Precedence vs. Precedent: Understanding the Difference

March 17, 2024
Precedence vs. Precedent: Understanding the Difference

Precedence vs. Precedent: Understanding the Difference

Precedence vs. Precedent

Today, we are going to talk about two words that sound quite similar but have different meanings: “precedence” and “precedent.”


“Precedence” comes from the Latin word “praecedere,” which means to go before. It refers to the condition of being considered more important than someone or something else. “Precedent,” on the other hand, comes from the Latin word “praecedent,” which means going before. It is used to describe an earlier event or action that is regarded as an example or guide for similar circumstances that follow.

How to Use Them:

When deciding the order or priority of tasks, we use the word “precedence.” It helps in determining what should come first or take priority. “Precedent,” however, is used in legal contexts to refer to a previous case or decision that serves as an example for future cases.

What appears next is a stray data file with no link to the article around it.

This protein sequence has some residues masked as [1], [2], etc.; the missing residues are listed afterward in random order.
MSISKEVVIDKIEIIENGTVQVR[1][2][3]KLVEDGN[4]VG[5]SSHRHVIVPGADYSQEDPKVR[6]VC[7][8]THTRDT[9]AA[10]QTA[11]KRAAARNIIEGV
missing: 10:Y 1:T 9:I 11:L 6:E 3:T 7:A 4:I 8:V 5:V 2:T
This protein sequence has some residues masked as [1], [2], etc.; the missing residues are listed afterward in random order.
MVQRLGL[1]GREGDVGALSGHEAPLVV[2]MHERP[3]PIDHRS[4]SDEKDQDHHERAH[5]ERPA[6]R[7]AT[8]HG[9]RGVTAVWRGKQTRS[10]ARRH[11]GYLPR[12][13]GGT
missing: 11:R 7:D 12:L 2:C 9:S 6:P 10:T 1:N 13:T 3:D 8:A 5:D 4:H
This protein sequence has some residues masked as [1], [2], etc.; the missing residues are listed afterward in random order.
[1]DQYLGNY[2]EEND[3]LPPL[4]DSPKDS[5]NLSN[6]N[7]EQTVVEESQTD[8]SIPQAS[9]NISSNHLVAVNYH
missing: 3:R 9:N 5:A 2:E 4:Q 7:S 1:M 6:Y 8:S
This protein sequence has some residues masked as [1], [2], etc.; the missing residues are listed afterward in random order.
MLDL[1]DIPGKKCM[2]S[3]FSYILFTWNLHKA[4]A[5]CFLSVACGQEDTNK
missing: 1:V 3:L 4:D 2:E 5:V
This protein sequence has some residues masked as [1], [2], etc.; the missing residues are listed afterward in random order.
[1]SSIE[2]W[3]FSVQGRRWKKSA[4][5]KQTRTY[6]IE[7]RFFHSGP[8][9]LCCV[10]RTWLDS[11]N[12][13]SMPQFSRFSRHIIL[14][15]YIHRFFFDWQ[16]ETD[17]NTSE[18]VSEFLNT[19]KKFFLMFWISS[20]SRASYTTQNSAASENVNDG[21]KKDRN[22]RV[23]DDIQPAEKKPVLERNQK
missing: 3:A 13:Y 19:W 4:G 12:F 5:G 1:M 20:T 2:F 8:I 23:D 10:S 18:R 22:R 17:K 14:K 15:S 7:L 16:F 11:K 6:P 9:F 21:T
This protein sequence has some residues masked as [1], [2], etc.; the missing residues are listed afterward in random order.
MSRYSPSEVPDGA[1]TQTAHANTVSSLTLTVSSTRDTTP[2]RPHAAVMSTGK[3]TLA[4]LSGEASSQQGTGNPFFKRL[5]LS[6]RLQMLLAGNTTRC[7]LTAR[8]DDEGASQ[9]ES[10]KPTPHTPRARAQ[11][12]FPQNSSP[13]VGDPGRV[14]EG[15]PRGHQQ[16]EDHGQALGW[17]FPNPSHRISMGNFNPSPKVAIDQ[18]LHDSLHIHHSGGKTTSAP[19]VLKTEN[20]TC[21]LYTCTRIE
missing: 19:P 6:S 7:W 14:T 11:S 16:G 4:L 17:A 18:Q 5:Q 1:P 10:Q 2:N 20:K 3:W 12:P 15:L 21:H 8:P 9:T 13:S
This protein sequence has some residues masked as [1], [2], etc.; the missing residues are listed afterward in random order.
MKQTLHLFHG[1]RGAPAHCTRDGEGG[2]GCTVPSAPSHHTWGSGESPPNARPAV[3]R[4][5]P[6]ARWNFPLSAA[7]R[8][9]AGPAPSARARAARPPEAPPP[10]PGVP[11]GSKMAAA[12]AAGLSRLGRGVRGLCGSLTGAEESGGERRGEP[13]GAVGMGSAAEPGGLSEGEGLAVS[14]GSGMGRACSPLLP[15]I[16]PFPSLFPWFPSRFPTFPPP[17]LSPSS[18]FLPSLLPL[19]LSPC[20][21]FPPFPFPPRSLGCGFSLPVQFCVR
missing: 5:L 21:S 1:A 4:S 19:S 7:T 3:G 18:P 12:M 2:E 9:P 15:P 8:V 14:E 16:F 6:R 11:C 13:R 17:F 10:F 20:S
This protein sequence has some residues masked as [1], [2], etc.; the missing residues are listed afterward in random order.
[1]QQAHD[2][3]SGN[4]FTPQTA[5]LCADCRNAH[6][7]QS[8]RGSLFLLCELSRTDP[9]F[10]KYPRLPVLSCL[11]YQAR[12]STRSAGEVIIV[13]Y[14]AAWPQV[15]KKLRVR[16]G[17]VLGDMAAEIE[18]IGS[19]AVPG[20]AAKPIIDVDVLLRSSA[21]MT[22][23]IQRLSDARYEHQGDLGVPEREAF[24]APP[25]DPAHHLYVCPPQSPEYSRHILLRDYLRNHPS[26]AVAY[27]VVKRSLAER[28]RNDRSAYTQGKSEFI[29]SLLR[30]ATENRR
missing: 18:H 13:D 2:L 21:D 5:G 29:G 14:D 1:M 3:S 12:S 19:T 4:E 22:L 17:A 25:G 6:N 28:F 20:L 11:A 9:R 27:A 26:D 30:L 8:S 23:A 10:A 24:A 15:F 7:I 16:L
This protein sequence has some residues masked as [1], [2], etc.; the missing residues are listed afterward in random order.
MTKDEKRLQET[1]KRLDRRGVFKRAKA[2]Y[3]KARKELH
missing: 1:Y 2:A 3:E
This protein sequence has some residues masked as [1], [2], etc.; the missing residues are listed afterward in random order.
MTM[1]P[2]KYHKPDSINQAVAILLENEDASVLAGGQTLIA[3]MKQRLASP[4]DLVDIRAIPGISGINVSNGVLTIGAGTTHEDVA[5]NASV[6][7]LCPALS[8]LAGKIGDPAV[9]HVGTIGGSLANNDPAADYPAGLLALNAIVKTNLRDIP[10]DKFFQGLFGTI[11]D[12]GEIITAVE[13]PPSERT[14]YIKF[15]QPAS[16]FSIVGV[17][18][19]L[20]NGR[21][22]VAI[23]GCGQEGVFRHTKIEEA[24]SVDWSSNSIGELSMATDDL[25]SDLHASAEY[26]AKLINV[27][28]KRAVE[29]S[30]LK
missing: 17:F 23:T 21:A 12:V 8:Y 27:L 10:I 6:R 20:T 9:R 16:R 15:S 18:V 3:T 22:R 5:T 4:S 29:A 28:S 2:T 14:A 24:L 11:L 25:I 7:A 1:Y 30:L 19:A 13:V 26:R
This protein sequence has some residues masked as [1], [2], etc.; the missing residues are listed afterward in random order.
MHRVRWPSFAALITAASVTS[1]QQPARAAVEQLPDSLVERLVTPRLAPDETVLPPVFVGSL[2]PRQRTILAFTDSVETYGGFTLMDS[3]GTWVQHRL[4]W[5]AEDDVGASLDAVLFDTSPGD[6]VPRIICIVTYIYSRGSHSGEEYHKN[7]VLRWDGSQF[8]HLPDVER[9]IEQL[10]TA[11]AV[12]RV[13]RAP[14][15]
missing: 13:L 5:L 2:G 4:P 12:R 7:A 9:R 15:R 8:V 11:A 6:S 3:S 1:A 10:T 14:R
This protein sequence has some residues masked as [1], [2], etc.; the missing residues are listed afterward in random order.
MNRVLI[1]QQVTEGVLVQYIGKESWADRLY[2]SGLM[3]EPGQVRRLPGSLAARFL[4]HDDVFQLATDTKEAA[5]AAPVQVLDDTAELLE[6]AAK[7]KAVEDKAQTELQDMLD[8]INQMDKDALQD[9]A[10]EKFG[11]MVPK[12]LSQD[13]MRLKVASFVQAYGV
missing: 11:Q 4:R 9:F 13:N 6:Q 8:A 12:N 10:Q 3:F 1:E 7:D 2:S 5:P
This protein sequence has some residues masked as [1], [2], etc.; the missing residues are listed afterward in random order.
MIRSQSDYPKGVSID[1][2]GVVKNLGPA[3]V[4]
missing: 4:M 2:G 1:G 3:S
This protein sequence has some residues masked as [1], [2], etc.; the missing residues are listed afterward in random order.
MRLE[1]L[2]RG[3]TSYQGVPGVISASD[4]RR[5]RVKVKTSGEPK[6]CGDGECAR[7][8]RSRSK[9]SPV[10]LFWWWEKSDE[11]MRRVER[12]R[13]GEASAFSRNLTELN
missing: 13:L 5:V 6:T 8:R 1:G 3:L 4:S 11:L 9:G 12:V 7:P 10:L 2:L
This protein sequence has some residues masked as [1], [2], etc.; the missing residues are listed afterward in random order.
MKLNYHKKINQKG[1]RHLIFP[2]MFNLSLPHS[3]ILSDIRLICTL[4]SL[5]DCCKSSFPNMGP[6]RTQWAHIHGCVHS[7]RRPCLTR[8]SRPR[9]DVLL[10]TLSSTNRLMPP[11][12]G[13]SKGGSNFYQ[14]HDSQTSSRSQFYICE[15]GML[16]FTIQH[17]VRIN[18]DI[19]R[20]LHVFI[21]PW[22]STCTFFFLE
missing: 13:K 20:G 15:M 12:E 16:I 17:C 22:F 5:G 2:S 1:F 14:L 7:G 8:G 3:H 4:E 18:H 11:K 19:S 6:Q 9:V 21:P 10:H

Trick to Remember the Difference:

One way to remember the difference is by thinking of “precedence” as setting a priority or order, while “precedent” sets an example for the future.

Examples of Precedence:

1. In our school, academic studies take precedence over extracurricular activities.
2. The safety of the passengers takes precedence over everything else for the airline.
3. Following the established rules is of utmost precedence in this organization.
4. The emergency room is designed to treat patients based on the severity and precedence of their condition.
5. As a matter of precedence, the manager will address customer complaints first.

Examples of Precedent:

1. The judge referred to a similar case as a precedent for the current trial.
2. Setting a precedent can influence how future cases are decided.
3. The president’s actions will serve as a precedent for the next administration.
4. Legal teams often research past precedents to build their case.
5. This court must abide by the precedents set by the higher courts.


To sum up, “precedence” is about priority and order, while “precedent” refers to an example or guide set by past events. Remember, “precedence” sets the order, and “precedent” sets the example.